Is masking enough to bring audiences back?

"Theatre is nothing without the audience," says Arthurs. So it stands to reason that many venues, Soulpepper included, would take whatever measures necessary to assure ticket-buyers of a comfortable experience. 

"The alternative is not to put on any shows, which is not a good alternative," says Karastamatis. And indeed, the Canadian performing arts industry has sustained continued financial loss throughout the pandemic; a Statistics Canada report from January of this year notes the sector's operating revenues sunk 31 per cent in Year One of COVID-19. According to Jacoba Knaapen, executive director for the Toronto Alliance for the Performing Arts (TAPA), there have been 25,000 cancelled or postponed public performances in Toronto alone, with more than $900 million lost in revenue. "That number is only going to increase," she says. (Her data was gathered through TAPA's ongoing COVID Impact Survey of members. A fourth instalment will be deployed later this month.)

But how do you enforce the rules if you don't have a government playbook to back you up? 

Each company is left to decide on their own. It is a lot to put on organizations, especially after the industry has had it particularly hard for the last two years.- Gideon Arthurs, executive director, Soulpepper Theatre Company

"I'm not a scientist and I'm not a public policy expert," says Abraham. "But I think our discovery is that most theatre audiences — our theatre audiences — are happy to have a slightly slower relaxation of those protocols than the government has proposed. And I think that that's fine."

"Without provincial guidelines we were left to interpret the data, with little time to seek the feedback of artists and audiences, and balancing it all with the desire to get back on the stage and perform to full houses," says Arthurs. "Each company is left to decide on their own. It is a lot to put on organizations, especially after the industry has had it particularly hard for the last two years. It is a lot to understand and a lot to try to balance."

If masking's now optional, are venues allowed to make their own rules?

CBC Arts approached a variety of arts and entertainment venues around Toronto, asking what rules visitors should expect as of March 21. Many did not respond as of press time, but of those who did, several reported that they were still reviewing how best to proceed. That was the case at the Museum of Contemporary Art Toronto and the Royal Ontario Museum. At the Gardiner Museum, masking is voluntary for visitors as of Monday, though staff and clay class students will continue to wear face coverings through April 5. A rep for Cineplex said that masks will be optional at all their locations in Ontario starting Monday, though staff must still wear them.

If a venue chooses to set their own rules for admittance, that's within their rights, says lawyer Cara Wribel, Director of the Fundamental Freedoms Program at the Canadian Civil Liberties Association. "In general, private businesses can deny service to people as long as they're not doing so on grounds of discrimination that are protected under human rights code," she explains.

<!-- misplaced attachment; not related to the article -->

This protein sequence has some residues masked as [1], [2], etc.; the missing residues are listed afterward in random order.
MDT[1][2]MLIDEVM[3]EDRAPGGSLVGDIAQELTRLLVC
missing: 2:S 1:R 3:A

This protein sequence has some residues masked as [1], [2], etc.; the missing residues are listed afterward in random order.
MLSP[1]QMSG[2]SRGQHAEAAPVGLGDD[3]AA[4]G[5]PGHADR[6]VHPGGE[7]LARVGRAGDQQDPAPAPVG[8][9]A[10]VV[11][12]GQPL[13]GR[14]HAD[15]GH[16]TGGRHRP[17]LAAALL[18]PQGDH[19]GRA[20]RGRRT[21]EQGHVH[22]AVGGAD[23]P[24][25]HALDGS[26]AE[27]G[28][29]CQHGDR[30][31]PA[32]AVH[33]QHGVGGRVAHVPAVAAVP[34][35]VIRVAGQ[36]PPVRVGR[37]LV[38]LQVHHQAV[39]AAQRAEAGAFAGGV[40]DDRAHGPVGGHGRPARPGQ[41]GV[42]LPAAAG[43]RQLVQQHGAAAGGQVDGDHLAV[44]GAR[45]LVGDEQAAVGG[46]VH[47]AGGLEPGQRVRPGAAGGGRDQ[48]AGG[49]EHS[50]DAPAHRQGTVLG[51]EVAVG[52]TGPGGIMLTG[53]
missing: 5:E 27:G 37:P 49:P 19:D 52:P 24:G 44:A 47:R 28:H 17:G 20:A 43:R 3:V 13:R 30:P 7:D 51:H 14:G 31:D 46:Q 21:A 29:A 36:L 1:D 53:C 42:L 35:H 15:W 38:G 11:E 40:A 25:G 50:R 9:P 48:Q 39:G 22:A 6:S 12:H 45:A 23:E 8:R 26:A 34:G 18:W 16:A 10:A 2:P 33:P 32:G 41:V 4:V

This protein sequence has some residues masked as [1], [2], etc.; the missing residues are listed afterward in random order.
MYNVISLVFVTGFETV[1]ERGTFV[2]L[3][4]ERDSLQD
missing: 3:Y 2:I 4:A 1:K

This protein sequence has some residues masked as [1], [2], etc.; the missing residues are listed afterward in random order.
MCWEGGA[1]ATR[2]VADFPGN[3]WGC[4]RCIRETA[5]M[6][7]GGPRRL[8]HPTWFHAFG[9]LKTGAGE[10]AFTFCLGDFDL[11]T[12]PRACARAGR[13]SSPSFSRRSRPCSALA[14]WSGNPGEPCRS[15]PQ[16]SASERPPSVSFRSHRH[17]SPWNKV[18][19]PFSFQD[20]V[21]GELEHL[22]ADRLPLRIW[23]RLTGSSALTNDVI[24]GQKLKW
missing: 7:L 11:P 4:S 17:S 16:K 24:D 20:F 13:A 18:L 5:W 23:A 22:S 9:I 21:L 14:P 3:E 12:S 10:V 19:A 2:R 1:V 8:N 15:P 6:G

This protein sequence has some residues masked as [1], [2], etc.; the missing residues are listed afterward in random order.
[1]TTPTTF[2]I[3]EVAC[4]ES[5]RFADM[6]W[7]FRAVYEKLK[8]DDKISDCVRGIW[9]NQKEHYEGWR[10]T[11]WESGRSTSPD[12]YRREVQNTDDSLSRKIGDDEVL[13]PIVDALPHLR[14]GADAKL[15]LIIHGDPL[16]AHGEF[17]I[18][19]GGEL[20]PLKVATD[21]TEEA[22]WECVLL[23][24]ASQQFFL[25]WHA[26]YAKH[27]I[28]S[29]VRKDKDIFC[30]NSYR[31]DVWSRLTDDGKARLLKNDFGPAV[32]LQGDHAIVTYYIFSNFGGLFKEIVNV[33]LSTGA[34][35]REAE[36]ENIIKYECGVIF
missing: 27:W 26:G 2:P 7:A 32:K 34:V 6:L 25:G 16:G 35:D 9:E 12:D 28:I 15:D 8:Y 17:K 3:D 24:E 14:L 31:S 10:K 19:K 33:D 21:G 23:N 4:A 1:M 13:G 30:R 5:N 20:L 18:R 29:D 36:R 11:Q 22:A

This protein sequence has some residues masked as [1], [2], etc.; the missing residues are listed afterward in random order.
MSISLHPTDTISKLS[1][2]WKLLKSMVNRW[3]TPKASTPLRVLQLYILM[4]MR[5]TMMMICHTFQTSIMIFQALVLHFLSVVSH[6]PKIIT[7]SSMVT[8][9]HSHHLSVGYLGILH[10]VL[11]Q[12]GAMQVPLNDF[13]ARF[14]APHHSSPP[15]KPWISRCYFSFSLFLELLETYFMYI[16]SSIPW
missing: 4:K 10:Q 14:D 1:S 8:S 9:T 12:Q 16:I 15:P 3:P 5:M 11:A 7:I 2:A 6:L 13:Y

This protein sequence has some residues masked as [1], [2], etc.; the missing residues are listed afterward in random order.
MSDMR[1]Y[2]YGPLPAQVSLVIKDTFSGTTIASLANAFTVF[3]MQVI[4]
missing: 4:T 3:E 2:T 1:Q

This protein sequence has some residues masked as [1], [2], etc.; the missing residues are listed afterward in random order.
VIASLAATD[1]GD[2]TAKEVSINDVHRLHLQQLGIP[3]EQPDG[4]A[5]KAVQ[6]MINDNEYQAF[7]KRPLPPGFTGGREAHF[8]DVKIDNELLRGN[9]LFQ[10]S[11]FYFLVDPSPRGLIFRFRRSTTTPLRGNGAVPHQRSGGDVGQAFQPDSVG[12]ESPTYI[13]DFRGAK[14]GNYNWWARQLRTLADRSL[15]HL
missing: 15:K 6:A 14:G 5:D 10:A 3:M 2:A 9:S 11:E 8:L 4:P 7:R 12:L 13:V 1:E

"There's scope, I think, for people to challenge it. And I think the scope is broader than it was when there were government mandates in place." But if a patron refuses to follow the rules of a venue, they can be turned away. 

Athena kaitlin trinh (left) and Nabil Traboulsi in Gloria. The play runs to March 20 at Crow's Theatre Streetcar Crowsnest. The Toronto theatre company has been holding select performances of the show at half capacity, a policy they're extending to future productions. (Jeremy Mimnagh/Crow's Theatre)

Other provinces have had an early start tackling this particular challenge, though the approach has been much the same in Manitoba, Alberta and Saskatchewan — occasionally at the risk of blowback. One brief example: as reported by CBC News, when Saskatoon's Broadway Theatre extended their vaccine policy, the decision prompted some heated debate on Facebook.

Based on what he knows about the Crow's audience, Abraham doesn't think the venue's rules will alienate future audience members. "Are there going to be people that would prefer, you know, a back-to-normal experience? I'm sure. But we're not hearing from those people right now."

Few Mirvish subscribers have opted out of upcoming performances, says Karastamatis. "In the past, if people didn't feel safe or if there's something wrong, then we hear immediately and they cancel their tickets. … That hasn't happened this time," he says. "That tells us that we made the right decision."

"Your customers actually make the rules," says Karastamatis, "and our customers have told us."

ABOUT THE AUTHOR

Leah Collins

Senior Writer

Since 2015, Leah Collins has been senior writer at CBC Arts, covering Canadian visual art and digital culture in addition to producing CBC Arts’ weekly newsletter (Hi, Art!), which was nominated for a Digital Publishing Award in 2021. A graduate of Toronto Metropolitan University's journalism school (formerly Ryerson), Leah covered music and celebrity for Postmedia before arriving at CBC.